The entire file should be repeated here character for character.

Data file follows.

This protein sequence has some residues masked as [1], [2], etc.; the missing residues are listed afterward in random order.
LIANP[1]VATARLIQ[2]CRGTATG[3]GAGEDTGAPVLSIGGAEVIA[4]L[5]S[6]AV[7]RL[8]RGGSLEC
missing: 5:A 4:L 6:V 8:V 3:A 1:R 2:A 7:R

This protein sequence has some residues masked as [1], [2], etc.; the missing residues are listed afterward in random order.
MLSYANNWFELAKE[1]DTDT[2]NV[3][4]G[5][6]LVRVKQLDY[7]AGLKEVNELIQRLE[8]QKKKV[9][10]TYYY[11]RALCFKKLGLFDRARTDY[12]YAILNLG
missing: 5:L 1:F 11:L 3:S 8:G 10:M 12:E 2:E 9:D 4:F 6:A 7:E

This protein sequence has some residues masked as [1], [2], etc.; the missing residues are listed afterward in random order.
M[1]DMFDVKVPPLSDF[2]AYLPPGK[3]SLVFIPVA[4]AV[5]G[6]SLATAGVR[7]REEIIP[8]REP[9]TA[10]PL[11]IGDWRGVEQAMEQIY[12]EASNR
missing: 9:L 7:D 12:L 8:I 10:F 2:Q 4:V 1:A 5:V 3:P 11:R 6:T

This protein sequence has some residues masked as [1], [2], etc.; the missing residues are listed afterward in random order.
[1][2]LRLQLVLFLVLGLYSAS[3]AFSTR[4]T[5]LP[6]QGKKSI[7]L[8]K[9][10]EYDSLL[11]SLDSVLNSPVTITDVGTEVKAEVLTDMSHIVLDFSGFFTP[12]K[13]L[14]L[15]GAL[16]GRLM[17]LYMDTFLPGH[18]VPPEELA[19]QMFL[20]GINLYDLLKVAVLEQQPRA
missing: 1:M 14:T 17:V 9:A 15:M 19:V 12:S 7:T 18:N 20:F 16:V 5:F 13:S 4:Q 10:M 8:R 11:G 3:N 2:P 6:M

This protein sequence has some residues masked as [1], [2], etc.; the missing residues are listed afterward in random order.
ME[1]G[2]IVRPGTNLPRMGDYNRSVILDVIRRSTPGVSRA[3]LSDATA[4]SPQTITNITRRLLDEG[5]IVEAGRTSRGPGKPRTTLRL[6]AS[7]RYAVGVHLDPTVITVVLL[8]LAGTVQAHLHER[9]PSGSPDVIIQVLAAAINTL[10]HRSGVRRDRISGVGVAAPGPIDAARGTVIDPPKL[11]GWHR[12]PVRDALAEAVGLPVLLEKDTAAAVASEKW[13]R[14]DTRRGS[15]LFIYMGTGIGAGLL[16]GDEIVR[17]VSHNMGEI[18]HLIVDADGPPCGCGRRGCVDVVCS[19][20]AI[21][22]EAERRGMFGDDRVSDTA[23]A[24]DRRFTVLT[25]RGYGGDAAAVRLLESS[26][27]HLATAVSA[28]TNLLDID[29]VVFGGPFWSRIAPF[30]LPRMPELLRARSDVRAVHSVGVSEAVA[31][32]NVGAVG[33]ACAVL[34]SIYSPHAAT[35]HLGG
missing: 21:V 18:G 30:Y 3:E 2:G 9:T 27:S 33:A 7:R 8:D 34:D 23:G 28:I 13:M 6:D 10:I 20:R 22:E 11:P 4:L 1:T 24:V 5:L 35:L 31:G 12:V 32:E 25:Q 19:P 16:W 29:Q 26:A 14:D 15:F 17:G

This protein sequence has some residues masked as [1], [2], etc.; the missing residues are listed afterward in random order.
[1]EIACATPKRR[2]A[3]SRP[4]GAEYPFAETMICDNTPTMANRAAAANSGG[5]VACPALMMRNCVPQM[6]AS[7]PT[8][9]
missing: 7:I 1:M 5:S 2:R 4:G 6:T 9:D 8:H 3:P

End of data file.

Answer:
This protein sequence has some residues masked as [1], [2], etc.; the missing residues are listed afterward in random order.
LIANP[1]VATARLIQ[2]CRGTATG[3]GAGEDTGAPVLSIGGAEVIA[4]L[5]S[6]AV[7]RL[8]RGGSLEC
missing: 5:A 4:L 6:V 8:V 3:A 1:R 2:A 7:R

This protein sequence has some residues masked as [1], [2], etc.; the missing residues are listed afterward in random order.
MLSYANNWFELAKE[1]DTDT[2]NV[3][4]G[5][6]LVRVKQLDY[7]AGLKEVNELIQRLE[8]QKKKV[9][10]TYYY[11]RALCFKKLGLFDRARTDY[12]YAILNLG
missing: 5:L 1:F 11:L 3:S 8:G 10:M 12:E 2:E 9:D 4:F 6:A 7:E

This protein sequence has some residues masked as [1], [2], etc.; the missing residues are listed afterward in random order.
M[1]DMFDVKVPPLSDF[2]AYLPPGK[3]SLVFIPVA[4]AV[5]G[6]SLATAGVR[7]REEIIP[8]REP[9]TA[10]PL[11]IGDWRGVEQAMEQIY[12]EASNR
missing: 9:L 7:D 12:L 8:I 10:F 2:Q 4:V 1:A 5:V 3:P 11:R 6:T

This protein sequence has some residues masked as [1], [2], etc.; the missing residues are listed afterward in random order.
[1][2]LRLQLVLFLVLGLYSAS[3]AFSTR[4]T[5]LP[6]QGKKSI[7]L[8]K[9][10]EYDSLL[11]SLDSVLNSPVTITDVGTEVKAEVLTDMSHIVLDFSGFFTP[12]K[13]L[14]L[15]GAL[16]GRLM[17]LYMDTFLPGH[18]VPPEELA[19]QMFL[20]GINLYDLLKVAVLEQQPRA
missing: 1:M 14:T 17:V 9:A 15:M 19:V 12:S 7:T 18:N 20:F 16:V 5:F 13:S 4:Q 10:M 8:R 11:G 3:N 2:P 6:M

This protein sequence has some residues masked as [1], [2], etc.; the missing residues are listed afterward in random order.
ME[1]G[2]IVRPGTNLPRMGDYNRSVILDVIRRSTPGVSRA[3]LSDATA[4]SPQTITNITRRLLDEG[5]IVEAGRTSRGPGKPRTTLRL[6]AS[7]RYAVGVHLDPTVITVVLL[8]LAGTVQAHLHER[9]PSGSPDVIIQVLAAAINTL[10]HRSGVRRDRISGVGVAAPGPIDAARGTVIDPPKL[11]GWHR[12]PVRDALAEAVGLPVLLEKDTAAAVASEKW[13]R[14]DTRRGS[15]LFIYMGTGIGAGLL[16]GDEIVR[17]VSHNMGEI[18]HLIVDADGPPCGCGRRGCVDVVCS[19][20]AI[21][22]EAERRGMFGDDRVSDTA[23]A[24]DRRFTVLT[25]RGYGGDAAAVRLLESS[26][27]HLATAVSA[28]TNLLDID[29]VVFGGPFWSRIAPF[30]LPRMPELLRARSDVRAVHSVGVSEAVA[31][32]NVGAVG[33]ACAVL[34]SIYSPHAAT[35]HLGG
missing: 21:V 18:G 30:Y 3:E 2:G 9:T 27:S 33:A 7:R 8:D 34:D 23:G 28:I 13:M 6:D 10:I 20:R 22:E 11:P 4:L 1:T 24:V 5:L 35:L 31:G 12:V 32:E 25:Q 19:P 16:W 29:Q 26:A 14:D 15:F 17:G

This protein sequence has some residues masked as [1], [2], etc.; the missing residues are listed afterward in random order.
[1]EIACATPKRR[2]A[3]SRP[4]GAEYPFAETMICDNTPTMANRAAAANSGG[5]VACPALMMRNCVPQM[6]AS[7]PT[8][9]
missing: 7:I 1:M 5:S 2:R 4:G 6:T 9:D 8:H 3:P